When it comes to laws relating to alcohol, most people have a general understanding of what’s considered to be illegal — drinking if you’re under the age of 21 and driving under the influence comes to mind. But what about vague notions, such as open container laws? What do they mean? When do they apply? And, can you drink alcohol in a car if you’re a passenger? Knowing the answer to all these questions can save you a lot of trouble and money.
What are Florida’s open container laws?
Florida Statute section 316.1936 establishes the law regarding open containers in motor vehicles. It’s important to note that it applies to open beverages as well as those in which the seal has been broken.
There is, however, an exception to the broken seal rule. If you purchase a bottle of wine at a restaurant with your meal, and you’re ready to leave the restaurant while there’s still wine left in the bottle, you may transport it in your motor vehicle as long as you comply with the following requirements — the bottle of wine has to be placed in a bag or container that is secured. You also need a dated receipt of the meal and wine to be attached to the bag or container. Finally, the container must be placed in a locked glove compartment or in the trunk of your car. If your car doesn’t have a trunk, place it behind the last upright seat in your vehicle.
Can I have open alcohol in my car on private property?
Yes, you can have an open container if you are on private property in Florida. However, it’s crucial to note that in addition to roads and highways, the law applies to motor vehicles in alleys, as well as sidewalks. Even if your car is parked you can still be in violation of the law if your car is on.
Can passengers drink alcohol in a car in Florida?
For those who were hoping the answer to this question would be yes, we have news for you — Florida law specifically states that it’s unlawful to possess an open container of an alcoholic beverage or consume alcohol while either driving or while a passenger in a motor vehicle. This prohibition applies even if you’re sitting in a parked car. You can only keep containers with a broken seal in your glove compartment — if it’s locked — or in the trunk of the car.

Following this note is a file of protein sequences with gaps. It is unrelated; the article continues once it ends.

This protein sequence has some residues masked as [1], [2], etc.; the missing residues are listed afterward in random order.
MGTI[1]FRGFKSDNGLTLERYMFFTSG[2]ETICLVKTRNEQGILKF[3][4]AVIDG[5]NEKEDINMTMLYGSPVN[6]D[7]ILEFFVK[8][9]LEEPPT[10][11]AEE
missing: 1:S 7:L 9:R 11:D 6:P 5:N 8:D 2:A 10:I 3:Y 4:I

The only exceptions to this rule are if you’re a passenger in a commercial vehicle — such as a bus or taxi cab — or if you’re in a self-contained motor home that’s in excess of 21 feet in length.
Can I have an open container in an Uber?
No, you can not. Uber and Lyft drivers do not possess a commercial driving license, so for purposes of the open container law, you’d be in violation if you’re drinking while being a passenger in one of these services.
Can I have an open container when not driving in Florida?
Open container laws can also apply to having open alcoholic beverages when you are not driving. Depending on where you are, you can be cited for possessing an open alcoholic beverage while in public. Many beaches in Florida prohibit alcoholic beverages and you can face penalties if caught.
In Tampa, for example, you can not have an open alcoholic beverage in public unless you are in a select location on the Riverwalk, although there are still some conditions such as:
- You need to be between Tampa Bay history Center and Water Works Park
- Can not have more than two drinks
- You have to purchase from designated businesses
- Must be in plastic cups with the Riverwalk logo
- It must be between 11 a.m. and 1 a.m.
Be sure to read up on your local ordinances before trying to have an open alcoholic container in public.
What are the penalties for violating Florida’s open container laws?
A driver who violates open container laws will be found guilty of a noncriminal moving traffic violation, punishable by a fine of up to $90 for a first offense. If you’re a passenger, the penalty is a fine of up to $60 for a first offense. If you elect to fight the infraction and request a hearing, you would have to pay a fine of $500 if you lose in court. In addition, you’ll have to pay associated court fees and have three points deducted from your driving record. Note that these penalties are imposed by the State of Florida. However, Florida Statute 316.1936 also establishes that counties or municipalities may impose harsher restrictions.
If you do not accept your summons, additional misdemeanor charges may be applied or a bench warrant for your arrest may be issued. Additionally, if your violation resulted in death or injury, the offender will have additional penalties such as a higher fine, community service, or jail time.
If you got a ticket for an open container and were not at fault, let us help you
Understanding every instance of open container law is difficult. There are many factors that determine a person’s level of liability, and that liability could be diminished, depending on the circumstances.
At Carey, Leisure & Neal, we have over three decades of combined experience successfully representing clients involved in car accidents and other car-related cases. All of our attorneys are accessible and Board Certified in civil trial law.
Disclaimer: This blog is for informational purposes only and does not create an attorney/client relationship.